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Healthy Distractions

Updated: Jan 30

Healthy Distractions – What They Are and How to Use Them

By Ashley Geist

Distractions can get a bit of a bad rap, but did you know that there are ways to use distractions in healthy ways? When we think of “distractions”, we sometimes think of interruptions, busy work, pointless errands, and time wasters that take us away from our goals and priorities. But distractions can be positive things when we choose healthy activities and use them to create healthy space from our current struggles. When we are facing chronic or on-going struggles or big emotions that feel too overwhelming for the moment, healthy distractions can give us a mental break from our challenges and can even improve our mood and wellbeing.

Using an adaptive activity or practice to take a break from our difficult situation doesn’t mean ignoring the problem at hand, dropping the ball on important responsibilities, or not taking actions to help ourselves at some point; but instead, it can function as a way to refresh our minds and spirits when they most need a break. A healthy distraction can also break a loop of rumination or negative self-talk.

So what are healthy distractions? These can be activities, practices, hobbies, or sensory experiences that allow us to enter a different headspace, for an amount of time. The key to keeping them “healthy”, is moderation; as even a healthy practice like exercise can become unhealthy if done compulsively, or to avoid and not deal with our problems. A healthy distraction is something that only helps, and does not cause harm to ourselves or others.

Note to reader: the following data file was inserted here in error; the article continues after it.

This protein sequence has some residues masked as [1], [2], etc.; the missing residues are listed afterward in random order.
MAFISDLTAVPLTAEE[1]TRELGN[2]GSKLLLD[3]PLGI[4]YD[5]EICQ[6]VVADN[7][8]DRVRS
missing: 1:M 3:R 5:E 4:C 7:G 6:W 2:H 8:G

Keys To the Art of Healthy Distraction

Short-term Use – It’s OK to press pause on a difficult thought or situation long enough to get a fresh perspective on the situation. Instead of getting mad and yelling at someone or sending an angry email, we might take some deep breaths, call a friend or relative to chat about their day, or prepare and eat a snack – mentally pressing “pause” on the situation. Other ideas could be taking a nap, meditating, or exercise.

Soothe With the Senses - We can use sensory experiences like drinking fresh juice, wrapping up in a warm blanket, taking a cool shower, or enjoying some scented lotion. Engaging with the senses changes our mood and mindset. If we need a longer distraction, we might watch a movie, create a playlist, plan a small day trip, read a book, or work on an art project.

Long-Term Use – Healthy distractions can be a great tool to use when we are struggling with something long-term. For example, rebuilding a life after tragedy or loss, managing a difficult illness, grieving, going through a tough time like a divorce, breakup, or job loss. These situations are big, they take time to process and integrate into our systems.

When we are struggling long-term, we might first learn to find small moments of joy. We can enjoy the smell of a cup of coffee, smile at baby, or listen to a favorite song and enjoy it for just a moment. When we are able, we might send a birthday card to a friend, work on a home project, take a class or try a new hobby. These activities won’t automatically solve a problem or completely take away the pain in a difficult season of life, but they offer us valuable respite and comfort, if even for a few minutes at a time.

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